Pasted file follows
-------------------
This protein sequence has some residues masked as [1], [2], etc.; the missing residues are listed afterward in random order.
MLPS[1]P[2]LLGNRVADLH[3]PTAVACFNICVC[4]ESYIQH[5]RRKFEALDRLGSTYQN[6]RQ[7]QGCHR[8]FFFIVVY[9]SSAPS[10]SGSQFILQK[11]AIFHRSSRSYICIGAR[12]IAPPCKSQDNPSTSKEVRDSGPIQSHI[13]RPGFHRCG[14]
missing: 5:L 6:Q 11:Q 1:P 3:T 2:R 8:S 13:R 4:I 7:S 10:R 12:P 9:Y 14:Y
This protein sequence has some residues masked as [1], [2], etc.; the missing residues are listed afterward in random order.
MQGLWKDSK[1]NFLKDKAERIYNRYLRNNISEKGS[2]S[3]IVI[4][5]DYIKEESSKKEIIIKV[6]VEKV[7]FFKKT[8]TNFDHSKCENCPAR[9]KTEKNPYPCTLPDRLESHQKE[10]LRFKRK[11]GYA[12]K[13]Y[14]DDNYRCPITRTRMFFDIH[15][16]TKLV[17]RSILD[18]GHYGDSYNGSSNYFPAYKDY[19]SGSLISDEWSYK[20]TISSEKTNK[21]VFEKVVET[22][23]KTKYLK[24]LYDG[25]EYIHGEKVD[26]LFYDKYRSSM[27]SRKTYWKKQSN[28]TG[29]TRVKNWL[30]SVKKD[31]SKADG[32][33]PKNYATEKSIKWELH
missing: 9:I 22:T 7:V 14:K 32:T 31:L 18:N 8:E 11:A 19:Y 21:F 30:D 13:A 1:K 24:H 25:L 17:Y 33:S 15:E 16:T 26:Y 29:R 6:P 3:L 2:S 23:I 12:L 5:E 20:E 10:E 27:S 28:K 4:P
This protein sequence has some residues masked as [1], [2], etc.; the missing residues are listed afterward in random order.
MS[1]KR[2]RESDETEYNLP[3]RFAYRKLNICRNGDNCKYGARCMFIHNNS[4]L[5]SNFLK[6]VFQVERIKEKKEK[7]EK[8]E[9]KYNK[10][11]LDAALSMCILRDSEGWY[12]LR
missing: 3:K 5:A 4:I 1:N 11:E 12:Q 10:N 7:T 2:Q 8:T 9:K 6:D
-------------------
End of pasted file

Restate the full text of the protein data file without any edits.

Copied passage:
This protein sequence has some residues masked as [1], [2], etc.; the missing residues are listed afterward in random order.
MLPS[1]P[2]LLGNRVADLH[3]PTAVACFNICVC[4]ESYIQH[5]RRKFEALDRLGSTYQN[6]RQ[7]QGCHR[8]FFFIVVY[9]SSAPS[10]SGSQFILQK[11]AIFHRSSRSYICIGAR[12]IAPPCKSQDNPSTSKEVRDSGPIQSHI[13]RPGFHRCG[14]
missing: 5:L 6:Q 11:Q 1:P 3:T 2:R 8:S 13:R 4:I 7:S 10:R 12:P 9:Y 14:Y
This protein sequence has some residues masked as [1], [2], etc.; the missing residues are listed afterward in random order.
MQGLWKDSK[1]NFLKDKAERIYNRYLRNNISEKGS[2]S[3]IVI[4][5]DYIKEESSKKEIIIKV[6]VEKV[7]FFKKT[8]TNFDHSKCENCPAR[9]KTEKNPYPCTLPDRLESHQKE[10]LRFKRK[11]GYA[12]K[13]Y[14]DDNYRCPITRTRMFFDIH[15][16]TKLV[17]RSILD[18]GHYGDSYNGSSNYFPAYKDY[19]SGSLISDEWSYK[20]TISSEKTNK[21]VFEKVVET[22][23]KTKYLK[24]LYDG[25]EYIHGEKVD[26]LFYDKYRSSM[27]SRKTYWKKQSN[28]TG[29]TRVKNWL[30]SVKKD[31]SKADG[32][33]PKNYATEKSIKWELH
missing: 9:I 22:T 7:V 14:K 32:T 31:L 18:N 8:E 11:A 19:Y 21:F 30:D 13:A 1:K 24:H 25:L 17:Y 33:S 15:E 16:T 26:Y 29:R 6:P 3:L 2:S 23:I 12:L 5:E 20:E 10:E 27:S 28:K 4:P
This protein sequence has some residues masked as [1], [2], etc.; the missing residues are listed afterward in random order.
MS[1]KR[2]RESDETEYNLP[3]RFAYRKLNICRNGDNCKYGARCMFIHNNS[4]L[5]SNFLK[6]VFQVERIKEKKEK[7]EK[8]E[9]KYNK[10][11]LDAALSMCILRDSEGWY[12]LR
missing: 3:K 5:A 4:I 1:N 11:E 12:Q 10:N 7:T 2:Q 8:T 9:K 6:D